Friday, April 22, 2005

Shutting Off Wolf

Land bridge would force companies to move

The Commercial Appeal
By Tom Charlier

The company Terry Martin works for isn't just situated in Wolf River Harbor. It's cemented there.

Lafarge North America Inc. operates a cement terminal that distributes 165,000 tons of powder a year to mixing plants in the Memphis area. Barges carrying 1,500 tons of cement regularly pull into the 58-year-old terminal at Henry and Front, a mile north of The Pyramid.

That's why Martin, the terminal manager, has trouble even contemplating being forced to move some day to make way for an expansive riverfront-development project envisioned by Memphis officials.

"We've got a lot of money invested in this terminal," he said.

Nonetheless, Lafarge and six other industries and government agencies that remain along the waterway are the focus of a survey gauging the impact of a long-range proposal to close off the harbor with a land bridge linking Downtown and Mud Island.

The land bridge is a central feature of a $292 million master plan of improvements -- most of them privately financed -- sought by the city's Riverfront Development Corp. But it's not going to be built for probably another 15 years or so, RDC president Benny Lendermon said.

"You really have to have a majority of the developable property on or close to the waterfront developed" before new acreage is created through a land bridge, he said.

If it is built, the land bridge will transform the harbor into a recreational lake, eliminating a last remaining vestige of Memphis riverfront history.

In the decades before the Corps of Engineers rerouted the Wolf River to north of Downtown in the early 1960s, the mouth of the Wolf served as a bustling harbor for commercial vessels on the Mississippi River.

But the construction of a causeway to Presidents Island more than 50 years ago created McKellar Lake -- a large, slack-water embayment that has become the city's main port.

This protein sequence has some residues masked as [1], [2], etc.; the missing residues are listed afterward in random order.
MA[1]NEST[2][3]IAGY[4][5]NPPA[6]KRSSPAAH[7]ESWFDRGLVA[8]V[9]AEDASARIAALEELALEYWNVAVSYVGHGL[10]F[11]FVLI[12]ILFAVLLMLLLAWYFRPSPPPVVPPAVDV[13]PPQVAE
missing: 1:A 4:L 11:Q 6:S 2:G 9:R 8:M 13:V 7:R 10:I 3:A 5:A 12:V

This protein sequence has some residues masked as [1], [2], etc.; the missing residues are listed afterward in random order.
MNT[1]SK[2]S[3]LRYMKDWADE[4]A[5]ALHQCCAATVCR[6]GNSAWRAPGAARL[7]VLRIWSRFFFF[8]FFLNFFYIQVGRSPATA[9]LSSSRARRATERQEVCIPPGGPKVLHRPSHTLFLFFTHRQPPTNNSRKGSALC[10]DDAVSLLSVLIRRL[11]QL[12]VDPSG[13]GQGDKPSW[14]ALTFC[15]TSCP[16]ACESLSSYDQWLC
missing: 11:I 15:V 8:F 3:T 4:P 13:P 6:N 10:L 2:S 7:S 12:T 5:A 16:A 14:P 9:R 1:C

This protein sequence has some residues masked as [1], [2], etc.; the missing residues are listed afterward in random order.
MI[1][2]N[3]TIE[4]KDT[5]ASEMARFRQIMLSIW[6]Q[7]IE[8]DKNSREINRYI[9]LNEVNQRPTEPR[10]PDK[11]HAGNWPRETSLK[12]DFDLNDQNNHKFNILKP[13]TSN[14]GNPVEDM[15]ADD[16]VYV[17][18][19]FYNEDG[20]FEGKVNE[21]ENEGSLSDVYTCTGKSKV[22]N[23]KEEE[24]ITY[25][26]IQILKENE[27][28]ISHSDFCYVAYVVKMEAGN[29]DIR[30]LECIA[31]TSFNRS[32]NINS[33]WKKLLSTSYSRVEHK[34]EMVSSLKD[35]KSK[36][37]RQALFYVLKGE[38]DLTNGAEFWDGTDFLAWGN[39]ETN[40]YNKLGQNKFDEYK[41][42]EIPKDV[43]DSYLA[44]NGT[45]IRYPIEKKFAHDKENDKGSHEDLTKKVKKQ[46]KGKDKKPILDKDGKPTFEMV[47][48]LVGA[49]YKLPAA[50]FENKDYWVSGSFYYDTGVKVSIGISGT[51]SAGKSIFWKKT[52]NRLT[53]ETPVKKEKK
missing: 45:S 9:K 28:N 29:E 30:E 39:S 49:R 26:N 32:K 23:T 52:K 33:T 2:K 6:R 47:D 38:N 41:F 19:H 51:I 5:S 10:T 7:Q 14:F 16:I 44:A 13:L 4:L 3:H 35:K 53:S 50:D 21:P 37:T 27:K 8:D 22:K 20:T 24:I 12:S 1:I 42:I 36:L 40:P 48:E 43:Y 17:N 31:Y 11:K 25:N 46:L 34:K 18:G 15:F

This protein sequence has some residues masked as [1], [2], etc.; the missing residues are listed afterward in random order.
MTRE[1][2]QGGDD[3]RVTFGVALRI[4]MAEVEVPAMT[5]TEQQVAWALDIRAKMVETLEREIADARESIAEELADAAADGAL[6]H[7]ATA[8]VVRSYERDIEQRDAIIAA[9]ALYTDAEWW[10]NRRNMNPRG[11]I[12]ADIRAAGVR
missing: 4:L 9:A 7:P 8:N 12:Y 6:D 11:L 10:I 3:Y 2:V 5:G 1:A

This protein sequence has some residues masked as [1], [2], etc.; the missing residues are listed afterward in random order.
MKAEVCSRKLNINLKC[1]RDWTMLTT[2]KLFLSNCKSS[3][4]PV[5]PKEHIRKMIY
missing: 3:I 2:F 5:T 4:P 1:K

According to the Waterborne Commerce Statistics Center, river vessels shipped 18.2 million tons of material in and out of the Memphis area in 2003. But only 1 million tons came through the Wolf River Harbor.

Although that total was up from the 877,000 tons reported in 2002, it was barely half the 1.8 million tons of cargo shipped in and out of the harbor as recently as 1995.

The operations that still line the Wolf's former channel include the headquarters of Anderson-Tully Co., a hardwood timber management and lumber firm, and a Coast Guard facility that helps oversee nearly 800 miles of the Mississippi.

In addition to Lafarge, industrial operations include a cement terminal run by Buzzi Unicem (formerly Lone Star Industries) and terminals and elevators owned by Bunge North America, Cargill Inc. and Westway Feed Products.

The survey, conducted by a corps contractor, will help define the scope of the harbor facilities and how they are served by the waterway and the surrounding road network.

Officials with some of the firms say they dread the prospect of moving.

"It would be expensive," said Deb Seidel, spokesman in Bunge's St. Louis headquarters.

The land bridge would "shut us down," she said. "Most of our business is barge traffic."

The Coast Guard's Group Lower Mississippi River facility is the base for a 75-foot cutter that tends navigation buoys up and down the river. But officials there haven't staked a position on the land bridge, said operations specialist Joel Coffman.

Some harbor facilities would feel little effect.

Anderson-Tully, for instance, no longer has barge traffic in the harbor. Most of its mills and facilities are centered near Vicksburg, Miss. "Our business operations would not be affected," president Chip Dickinson said.

Donald McCrory, executive director of the Memphis and Shelby County Port Commission, said he's concerned about the potential effects of the land bridge on overall river commerce. "I hope that's given the consideration it needs."

In addition to the long-range RDC plans, the harbor industries might conflict with the city's Uptown development being built just to the east.

Robert Lipscomb, director of Memphis Housing Authority and director of Housing and Community Development for the city, said relocating the industries is vital to the city's redevelopment.

"I think you have to relocate them. ... There's a higher and better use for that property."

Copyright 2005

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